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Contentment and Satisfaction

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How much is enough? In conversations, I participate in, and in books that I read, I frequently hear someone say, I want to improve, I want to get better, where will we go next. Another term is let’s build a culture of continuous improvement.

Who could disagree with that? I want to get better at what I do. In all of the areas of my life. My marriage, parenting, health, and leadership.

This week I paused for a second and thought to myself, is striving for constant growth the only option? Is it possible to pursue being content, thankful, and satisfied? Do I have room in my life for it? Does our culture have enough space to consider it?

For instance, there are limits to growth. Take your height, for example. I am currently 6’4. I have been this height since I was 18. Imagine if I would keep growing at the same pace? Right now, I would be over 12 feet tall. That would create a few problems in my life, I couldn’t drive in a car or walk around in my home. In fact, where would I get clothes? So I am content with my height and glad that I am not getting better or improving in that area.

As I think more about it if I am always focused on getting better and better, who am I helping? Who am I sacrificing for? For instance, at work, is it possible to allow someone else to pursue a project or opportunity that you could do, but you don’t because it creates an avenue for another person to experience victory? I read so much about the harmful effects of chronic stress.

Chronic stress usually is tied to more. Rarely do I read about chronic stress being linked to being content or satisfied. I know in my inner being when I think of being content or happy, I tie it to being lazy, I get afraid that if I were to slow down, bad things would happen. For instance, I would lose everything, end up homeless, broke, and destitute. So I read more, listen more, grind more get up earlier, go to sleep later, drink energy drinks, and work harder.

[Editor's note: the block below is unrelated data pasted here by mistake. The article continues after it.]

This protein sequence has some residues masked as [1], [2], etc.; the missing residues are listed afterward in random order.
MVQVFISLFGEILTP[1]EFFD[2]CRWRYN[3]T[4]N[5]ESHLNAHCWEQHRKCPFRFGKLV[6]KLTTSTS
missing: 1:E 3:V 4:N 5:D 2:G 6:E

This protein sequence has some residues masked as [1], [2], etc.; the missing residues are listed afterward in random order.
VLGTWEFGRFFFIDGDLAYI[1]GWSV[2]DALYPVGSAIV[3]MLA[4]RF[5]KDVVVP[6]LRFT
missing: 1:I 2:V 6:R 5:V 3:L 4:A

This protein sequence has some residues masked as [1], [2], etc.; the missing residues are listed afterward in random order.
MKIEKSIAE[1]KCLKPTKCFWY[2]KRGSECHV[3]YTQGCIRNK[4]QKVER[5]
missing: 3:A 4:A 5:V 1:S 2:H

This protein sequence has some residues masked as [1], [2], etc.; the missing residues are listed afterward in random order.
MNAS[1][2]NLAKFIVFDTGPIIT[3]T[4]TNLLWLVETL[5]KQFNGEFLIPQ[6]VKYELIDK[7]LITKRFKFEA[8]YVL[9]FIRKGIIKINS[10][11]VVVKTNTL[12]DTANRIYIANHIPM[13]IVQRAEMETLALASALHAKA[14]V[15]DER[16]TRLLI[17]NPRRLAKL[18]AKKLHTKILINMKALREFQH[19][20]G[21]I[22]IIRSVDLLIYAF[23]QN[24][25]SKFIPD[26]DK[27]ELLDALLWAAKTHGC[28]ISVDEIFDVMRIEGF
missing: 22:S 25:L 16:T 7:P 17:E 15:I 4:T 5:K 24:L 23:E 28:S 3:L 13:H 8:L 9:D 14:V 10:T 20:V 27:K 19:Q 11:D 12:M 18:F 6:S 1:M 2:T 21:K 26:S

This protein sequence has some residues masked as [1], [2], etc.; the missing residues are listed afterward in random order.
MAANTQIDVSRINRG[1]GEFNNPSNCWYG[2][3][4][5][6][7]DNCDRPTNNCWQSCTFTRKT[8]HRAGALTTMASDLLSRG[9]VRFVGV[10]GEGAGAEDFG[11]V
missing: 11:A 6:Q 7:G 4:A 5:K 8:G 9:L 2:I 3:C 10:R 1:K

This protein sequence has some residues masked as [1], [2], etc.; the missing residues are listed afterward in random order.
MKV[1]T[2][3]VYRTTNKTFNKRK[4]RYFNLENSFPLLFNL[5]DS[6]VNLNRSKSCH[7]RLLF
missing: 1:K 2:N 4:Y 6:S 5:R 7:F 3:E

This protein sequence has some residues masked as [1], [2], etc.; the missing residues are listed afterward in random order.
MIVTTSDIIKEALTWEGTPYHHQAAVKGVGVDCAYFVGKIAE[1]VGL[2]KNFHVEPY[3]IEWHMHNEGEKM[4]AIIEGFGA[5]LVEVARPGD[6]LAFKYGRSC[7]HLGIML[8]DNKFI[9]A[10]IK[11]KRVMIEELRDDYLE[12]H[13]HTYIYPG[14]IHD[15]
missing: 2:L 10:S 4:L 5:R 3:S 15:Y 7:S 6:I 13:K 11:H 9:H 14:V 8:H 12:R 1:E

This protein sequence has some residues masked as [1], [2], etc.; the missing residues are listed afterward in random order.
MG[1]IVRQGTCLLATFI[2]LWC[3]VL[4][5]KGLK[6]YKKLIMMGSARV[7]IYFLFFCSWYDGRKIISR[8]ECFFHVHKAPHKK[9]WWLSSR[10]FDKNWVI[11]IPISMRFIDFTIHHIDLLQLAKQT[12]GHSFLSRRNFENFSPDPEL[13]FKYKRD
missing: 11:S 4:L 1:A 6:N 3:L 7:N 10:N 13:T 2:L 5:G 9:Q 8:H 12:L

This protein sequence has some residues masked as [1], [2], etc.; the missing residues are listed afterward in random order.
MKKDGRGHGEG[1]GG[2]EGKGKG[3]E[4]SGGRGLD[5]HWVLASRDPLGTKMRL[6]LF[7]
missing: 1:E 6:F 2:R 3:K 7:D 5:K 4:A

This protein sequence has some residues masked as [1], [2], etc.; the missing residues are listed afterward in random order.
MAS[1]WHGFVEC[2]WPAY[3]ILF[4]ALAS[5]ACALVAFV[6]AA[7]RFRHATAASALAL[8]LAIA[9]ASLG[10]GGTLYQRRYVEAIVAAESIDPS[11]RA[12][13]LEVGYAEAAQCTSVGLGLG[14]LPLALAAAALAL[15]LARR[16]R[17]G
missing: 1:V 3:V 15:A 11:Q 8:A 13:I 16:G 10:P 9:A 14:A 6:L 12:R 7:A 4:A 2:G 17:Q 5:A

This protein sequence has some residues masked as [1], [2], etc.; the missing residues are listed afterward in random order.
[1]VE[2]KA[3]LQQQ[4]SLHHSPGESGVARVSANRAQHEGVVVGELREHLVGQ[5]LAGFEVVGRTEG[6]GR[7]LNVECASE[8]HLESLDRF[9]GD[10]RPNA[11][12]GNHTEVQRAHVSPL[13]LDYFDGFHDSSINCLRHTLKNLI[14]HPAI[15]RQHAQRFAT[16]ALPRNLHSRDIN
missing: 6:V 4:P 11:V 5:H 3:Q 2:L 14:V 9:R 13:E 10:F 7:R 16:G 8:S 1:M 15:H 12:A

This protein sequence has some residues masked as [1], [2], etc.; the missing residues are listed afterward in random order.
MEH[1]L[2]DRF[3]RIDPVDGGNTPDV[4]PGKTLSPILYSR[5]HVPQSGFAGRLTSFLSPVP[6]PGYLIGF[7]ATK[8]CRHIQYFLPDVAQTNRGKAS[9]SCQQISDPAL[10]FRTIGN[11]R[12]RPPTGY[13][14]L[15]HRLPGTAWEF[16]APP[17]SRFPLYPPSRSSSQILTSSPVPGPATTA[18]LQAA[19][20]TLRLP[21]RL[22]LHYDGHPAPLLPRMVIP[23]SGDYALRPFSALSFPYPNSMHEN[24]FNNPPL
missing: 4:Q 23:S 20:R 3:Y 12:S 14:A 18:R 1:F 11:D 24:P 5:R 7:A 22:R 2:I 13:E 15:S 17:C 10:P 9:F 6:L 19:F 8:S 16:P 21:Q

Why because I need to get better. I need to make an impact. This is that way I am supposed to think, right? This is what the books say? This is what people around me say. Get better . Improve. Look for something to change. Is this the only way? I am beginning to think differently. Just a bit.

It’s just a thought. It is something I am curious about. In a world of busy and constant striving for more, is it possible or acceptable to be content, thankful, and satisfied?

Comments

  1. Hi Steven,

    This is such a great topic considering the race for continuous improvement that leads to chronic stress.

    I wonder if there is a place that being present and content with what we have right now can co-exist with the needs of a growth mindset.

    I have a daily gratitude practice when I reflect on what I am thankful for at the beginning and end of each day. At the same time, I also think and write about the things I want to continue to learn and experience.

    How can we help others learn to be present and satisfied while they continue to seek new experiences that will faciliate learning and growth?

    Thank you for triggering these thoughts!

    Maria

  2. I wonder if there aren’t two different things that are being referred to as “better” or as “something to improve,” and if that isn’t part of the problem. It’s great for me to become more skilled at what I do—what could be wrong with that, as you say? But I can only do so much, and if there aren’t slack times, there’s no time for renewal and creativity. So when I try to turn the volume up on quantity of production, then that leads to the bad results you are describing. Of course, the problem is that we optimize for what we measure, and productivity is easier to measure than brilliance. Is there a way to approach this that brings us to contentment and improvement at the same time? Do they have to be opposed?

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